Boston and the bad that reveals the good


When I was a boy and I would see scary things in the news, my mother would say to me, “Look for the helpers. You will always find people who are helping.” — Fred Rogers

So when you spot violence, or bigotry, or intolerance or fear or just garden-variety misogyny, hatred or ignorance, just look it in the eye and think, “The good outnumber you, and we always will.” — Patton Oswald

bostonI have been really struggling this last month or so with anxiety and depression — they tend to come together, in deeply fatiguing, self-reinforcing cycles of emotional exhaustion.   The pressure of the end of my coursework for my PhD, impending comprehensive exams, being disowned, recurrent illness, having to move suddenly, death and rape threats, and coping with break-ins and stuff being stolen has all been just a lot for me to deal with.  And while I have more or less coped, sometimes I’ve been a lot closer to less than to more.

It used to be that things like what just happened in Boston would make it worse.  It would set off my anxiety about being in public spaces, irrational fear about things truly unlikely to happen to me, and the fact that humanity was capable of such things would depress me.  It’s called terrorism for a reason, and being prone to feeling terror at minor things like telephones ringing, it makes sense that I’d get it from major things like people being attacked.

I felt a little sad today, as I read about what happened, but I mostly felt a rush of love for Bostonians and those at the marathon who immediately set about trying to help those who had been hurt, tell others what was going on, and figure out what had happened.  This is probably partly detachment, but it is also that I see the events much more differently than I used to.  The truly amazing thing about when things go wrong isn’t that things could or did go wrong, but that so many people risk their own safety and lives, often instinctively, to help strangers.

And actually, as difficult as my last few months have been and as much as I haven’t gotten my depression and anxiety fully under control, other people have repeatedly shown their fundamental decency and desire to be the person who makes things even just a little bit better for me.  People can be terrible, but most of us are just waiting for a chance to be wonderful to one another, it just sometimes gets lost in our own daily struggles.  But not always.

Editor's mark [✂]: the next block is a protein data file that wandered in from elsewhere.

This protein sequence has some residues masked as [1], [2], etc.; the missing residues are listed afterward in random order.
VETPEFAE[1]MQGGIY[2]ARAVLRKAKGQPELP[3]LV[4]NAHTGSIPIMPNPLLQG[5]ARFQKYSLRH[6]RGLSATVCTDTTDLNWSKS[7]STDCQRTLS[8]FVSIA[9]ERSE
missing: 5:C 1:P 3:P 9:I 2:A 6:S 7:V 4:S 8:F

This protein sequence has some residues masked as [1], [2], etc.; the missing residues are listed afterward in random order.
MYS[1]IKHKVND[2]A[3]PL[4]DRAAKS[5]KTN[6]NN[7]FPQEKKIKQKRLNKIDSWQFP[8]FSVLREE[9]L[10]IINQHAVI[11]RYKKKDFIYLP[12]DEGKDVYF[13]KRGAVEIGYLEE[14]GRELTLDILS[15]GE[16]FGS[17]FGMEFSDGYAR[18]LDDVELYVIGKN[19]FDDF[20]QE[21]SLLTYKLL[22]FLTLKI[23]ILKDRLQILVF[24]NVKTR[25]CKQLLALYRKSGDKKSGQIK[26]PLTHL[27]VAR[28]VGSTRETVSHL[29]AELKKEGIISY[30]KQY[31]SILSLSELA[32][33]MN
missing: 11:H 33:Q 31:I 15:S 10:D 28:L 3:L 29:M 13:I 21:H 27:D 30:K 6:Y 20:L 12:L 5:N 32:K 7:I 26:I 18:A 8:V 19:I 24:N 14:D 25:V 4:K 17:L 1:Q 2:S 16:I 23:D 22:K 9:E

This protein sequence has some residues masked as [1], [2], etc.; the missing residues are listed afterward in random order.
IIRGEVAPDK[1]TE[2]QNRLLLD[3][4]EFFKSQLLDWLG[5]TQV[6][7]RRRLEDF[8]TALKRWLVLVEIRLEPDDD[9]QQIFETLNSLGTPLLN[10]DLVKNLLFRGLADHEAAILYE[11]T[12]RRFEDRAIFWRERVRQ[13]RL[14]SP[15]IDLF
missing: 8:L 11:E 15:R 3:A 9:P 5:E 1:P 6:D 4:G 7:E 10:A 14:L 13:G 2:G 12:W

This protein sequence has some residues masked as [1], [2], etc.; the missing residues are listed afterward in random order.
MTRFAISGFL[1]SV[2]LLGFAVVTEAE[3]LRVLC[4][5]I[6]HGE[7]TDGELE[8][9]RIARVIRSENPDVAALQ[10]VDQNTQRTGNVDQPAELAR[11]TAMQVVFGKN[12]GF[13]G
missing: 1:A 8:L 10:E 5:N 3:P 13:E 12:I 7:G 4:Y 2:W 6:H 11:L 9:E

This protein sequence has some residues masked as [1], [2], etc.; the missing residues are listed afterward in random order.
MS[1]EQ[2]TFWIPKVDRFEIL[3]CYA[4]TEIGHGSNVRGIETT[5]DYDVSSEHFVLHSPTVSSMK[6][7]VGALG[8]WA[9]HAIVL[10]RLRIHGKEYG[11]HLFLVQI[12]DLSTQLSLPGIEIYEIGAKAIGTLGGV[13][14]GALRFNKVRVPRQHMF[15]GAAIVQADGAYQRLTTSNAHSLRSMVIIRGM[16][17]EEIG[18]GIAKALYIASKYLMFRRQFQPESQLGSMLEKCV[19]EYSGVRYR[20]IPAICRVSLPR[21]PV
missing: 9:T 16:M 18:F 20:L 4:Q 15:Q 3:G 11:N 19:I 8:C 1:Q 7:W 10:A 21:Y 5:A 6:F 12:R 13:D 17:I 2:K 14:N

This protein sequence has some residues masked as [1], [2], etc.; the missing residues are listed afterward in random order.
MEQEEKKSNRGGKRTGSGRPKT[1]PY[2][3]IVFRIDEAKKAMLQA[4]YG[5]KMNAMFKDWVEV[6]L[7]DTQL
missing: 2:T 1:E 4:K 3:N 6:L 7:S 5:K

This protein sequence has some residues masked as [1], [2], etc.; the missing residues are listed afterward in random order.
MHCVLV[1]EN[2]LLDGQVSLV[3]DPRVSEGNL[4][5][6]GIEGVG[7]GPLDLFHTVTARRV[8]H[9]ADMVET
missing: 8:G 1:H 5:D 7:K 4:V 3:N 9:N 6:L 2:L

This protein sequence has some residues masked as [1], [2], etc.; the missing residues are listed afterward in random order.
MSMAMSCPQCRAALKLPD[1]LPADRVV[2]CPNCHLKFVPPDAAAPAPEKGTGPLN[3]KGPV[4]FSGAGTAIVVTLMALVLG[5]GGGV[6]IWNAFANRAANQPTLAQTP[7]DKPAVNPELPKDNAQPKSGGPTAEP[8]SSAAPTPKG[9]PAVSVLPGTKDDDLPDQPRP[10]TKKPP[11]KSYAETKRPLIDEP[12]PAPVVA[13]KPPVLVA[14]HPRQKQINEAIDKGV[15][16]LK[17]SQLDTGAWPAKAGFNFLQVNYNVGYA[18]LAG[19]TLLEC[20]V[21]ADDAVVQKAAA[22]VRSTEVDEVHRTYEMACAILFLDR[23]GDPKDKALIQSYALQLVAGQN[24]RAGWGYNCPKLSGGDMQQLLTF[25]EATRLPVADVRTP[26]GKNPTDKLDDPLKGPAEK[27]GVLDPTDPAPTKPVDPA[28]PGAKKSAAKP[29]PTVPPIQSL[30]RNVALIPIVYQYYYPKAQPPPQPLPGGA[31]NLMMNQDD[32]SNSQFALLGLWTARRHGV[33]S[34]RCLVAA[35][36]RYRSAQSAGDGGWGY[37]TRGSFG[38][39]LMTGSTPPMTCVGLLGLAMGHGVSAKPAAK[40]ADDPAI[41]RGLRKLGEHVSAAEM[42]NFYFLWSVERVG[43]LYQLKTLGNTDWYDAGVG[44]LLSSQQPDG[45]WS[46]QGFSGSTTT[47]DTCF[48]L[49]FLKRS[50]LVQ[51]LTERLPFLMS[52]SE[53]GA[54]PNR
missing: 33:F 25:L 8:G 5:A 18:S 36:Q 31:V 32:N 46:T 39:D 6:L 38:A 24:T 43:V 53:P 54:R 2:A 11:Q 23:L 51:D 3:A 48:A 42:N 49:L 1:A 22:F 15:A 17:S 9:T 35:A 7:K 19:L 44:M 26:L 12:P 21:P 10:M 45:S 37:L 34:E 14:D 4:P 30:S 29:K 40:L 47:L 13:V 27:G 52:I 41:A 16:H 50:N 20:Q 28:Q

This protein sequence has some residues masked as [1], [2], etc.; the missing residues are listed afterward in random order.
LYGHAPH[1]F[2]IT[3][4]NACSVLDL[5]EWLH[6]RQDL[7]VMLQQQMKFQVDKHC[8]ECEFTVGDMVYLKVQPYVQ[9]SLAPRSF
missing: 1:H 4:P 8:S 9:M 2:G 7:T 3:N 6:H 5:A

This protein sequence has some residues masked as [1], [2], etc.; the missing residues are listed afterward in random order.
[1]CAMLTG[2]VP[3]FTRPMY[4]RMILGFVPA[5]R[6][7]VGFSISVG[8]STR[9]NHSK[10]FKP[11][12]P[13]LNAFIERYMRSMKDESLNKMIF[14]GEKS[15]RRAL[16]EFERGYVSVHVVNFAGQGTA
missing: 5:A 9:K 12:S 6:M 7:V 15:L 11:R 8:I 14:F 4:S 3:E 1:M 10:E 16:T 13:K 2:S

See people run towards the explosion, see the message from the Red Cross that they had enough donated blood only hours after the explosions, see strangers opening their homes to out-of-towners evacuated from their hotels. Know hope.

Comments

  1. satanaugustine says

    Smart, pleasant take on an otherwise horrible event.

    I hope your depression and anxiety improves. Given that which you have been dealing lately and, I’m guessing, ongoing problems with depression and anxiety it makes perfect sense that you feel the way you do. I know that doesn’t make it any less painful though.

    I admit that I haven’t read your blog much. I’ve read a few of your posts (Weird foods that poor people eat (there were several on that list that I ate growing up) and Honey Boo Boo comes to mind: prior to your post I was blissfully unaware of the existence of that show: ) and several of Kate’s posts on mental illness. If you don’t mind I have a few questions: When you say you were disowned does that refer to family who will no longer have contact with you because you’re an atheist? If so, I’m sorry. That’s a shameful way for anyone to treat their child. If I were deluded into believing that Christianity espoused positive family values (as a disturbing number of intelligent atheists are), I’d say that your family’s treatment of you was very unChristian, but the reality is that it is perfectly Christian. Those who follow the alleged son of an alleged god are supposed to hate their non-believing families after all.

    Take care and I hope things improve for you. I can relate to the depression and anxiety issues (I’m working on applying for disability), but I can’t even imagine having to deal with all the other issues you mention. It’s impressive to me that you are not even worse off emotionally.

  2. says

    The Boston Marathon bombing has affected me more than other terror attacks, probably because it’s so close to home. I walk by the Boston Public Library and that area of town practically every time I go into the city. But being so close to home I also get to see how people react, and while Boston and New England kind of get a reputation for being kind of cold and hard-edged, there’s been an outpouring of warmth and generosity here over the past 24 hours that I’ve never witnessed first-hand before.

    Boston’s a tough place and will bounce back. I never thought about it before, but now I think I want to run the Marathon once in my life.

  3. says

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